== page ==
Dangerous Summer

How to find inspiration and see the world guilt free

 

Summer is ending. That season in which we browse Instagram for feed, looking at beautiful tourist destinations our acquaintances go to, or if we’re a little more fortunate, the season most like Christmas for us adults: where at last the day comes in which we post the out of office notice and leave everything to go In search of a new city.

Vacations are what makes carrying our office ID credential with pride in the food court or the daily special menu next to the office worthwhile. They are without a doubt, paradise in life. The time to live with no worries, to award yourself, to see with our own eyes that which we had imagined so many times.

But as with everything in life, there is a side that isn´t so bright in all this. All of us who have had the opportunity of being in a highly touristic location know the tricks we have to pull in order to avoid the 154 tourists who are trying to take the same photograph as you and ruin your meticulous shot. Whether It be standing in line for the Eiffel Tower, the Del Prado Museum in Madrid; Hierve el Agua in Oaxaca or the Trevi Fountain in Rome, the amount of people inevitably reminds you of the subway congestions at home, obviously with a much prettier backdrop.

These articles(1, 2) refer to the real estate bubble that Aribnb is causing in several cities, especially in Spain.  This other one(3) refers to the excess of tourism in a particular European city: Dubrovnik. I particularly have seen 4 people I know go to this city in the last 4 months (which is nothing more and nothing less than the city where King’s Landing from Game of Thrones was filmed).

The amount of souvenir shops in European capitals is becoming ridiculous. Not to speak of thealready famous photograph (4) at the top of the congested Everest, that took the lives of at least a couple of people that day.

All in all we are beginning to make the cities we love so much invisible for their inhabitants. So, should we stop travelling? Should we include travelling on the long guilt list that comes with this modern age? Yes and no…at least a little. The truth is that we are not going to stop. We are the generation that may not have clear political inclinations, but we are very clear on wanting to travel and we proudly bear the motto “experiences are worth more than possessions”.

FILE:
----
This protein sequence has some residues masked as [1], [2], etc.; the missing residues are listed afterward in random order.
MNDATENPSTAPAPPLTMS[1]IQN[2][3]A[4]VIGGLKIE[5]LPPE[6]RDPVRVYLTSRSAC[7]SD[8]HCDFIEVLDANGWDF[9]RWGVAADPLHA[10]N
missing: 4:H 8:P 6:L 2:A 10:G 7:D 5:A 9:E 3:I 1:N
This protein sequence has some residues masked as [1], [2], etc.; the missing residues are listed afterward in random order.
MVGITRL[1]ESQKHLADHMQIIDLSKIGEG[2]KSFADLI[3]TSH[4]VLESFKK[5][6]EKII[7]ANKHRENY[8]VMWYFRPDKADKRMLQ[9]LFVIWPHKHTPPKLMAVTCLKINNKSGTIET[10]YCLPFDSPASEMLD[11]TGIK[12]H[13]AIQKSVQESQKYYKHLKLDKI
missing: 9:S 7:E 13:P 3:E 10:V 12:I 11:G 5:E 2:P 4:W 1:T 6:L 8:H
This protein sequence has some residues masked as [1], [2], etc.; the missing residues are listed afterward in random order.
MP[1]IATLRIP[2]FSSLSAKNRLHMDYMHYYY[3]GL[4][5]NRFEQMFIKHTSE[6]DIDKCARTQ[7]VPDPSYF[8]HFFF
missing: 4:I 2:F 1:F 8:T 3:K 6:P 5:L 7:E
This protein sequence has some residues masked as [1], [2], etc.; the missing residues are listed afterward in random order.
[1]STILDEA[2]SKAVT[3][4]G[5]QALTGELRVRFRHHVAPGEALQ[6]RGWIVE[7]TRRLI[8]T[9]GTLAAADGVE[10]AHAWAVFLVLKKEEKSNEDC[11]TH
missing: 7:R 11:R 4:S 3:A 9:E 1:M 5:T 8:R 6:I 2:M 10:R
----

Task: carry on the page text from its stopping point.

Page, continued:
Especially when working in creative industries where inspiration is not only desired but necessary, it seems that googling tendencies or references is not enough. We want to go out and see them. Touch them with our own hands, we want to go to museums, taste the dishes from the Netflix specials. We want to talk to people from other nationalities, exchange ideas; know what bars smell like in other cities, what the colors are like in real life.

A first interesting alternative is expanding the list of tourist locations we visit and not stay focused on the usual cities. Or if you do go to the usual cities, try to avoid the “tourist traps”. Look for alternative tours, find out a little more about the place you are going to. For example, Paris didthis(5) to draw the tourists away from the usual tourist sites and redirect them to other points that could be of interest.

It would be a good idea to open our eyes and cross expectation with reality, or simply be prepared and think about whether we want to fertilize the phenomenon  (a photograph here(6) of how the Trevi fountain is filled with people). Or look at the pictures of a place on Instagram and suspect of those locations in which all the photos are shot from the same angle (for example, a photograph hereof how the Giza Pyramids really look).

Another alternative is sustainable tourism. Although at first glance this does not tell us anything new (don’t print your tickets, turn off the lights in your lodgings; share it with more people, use sustainable transportation, etc.). In reality realizing the phenomenon of excessive tourism is a great first step. Opening our eyes to this avalanche of negative consequences can generate and motivate us all to begin thinking about alternatives. Had you thought about it? Are you willing to change your travel habits? We want to hear from you, because we love to travel and we are as worried as you are.

 

 

 

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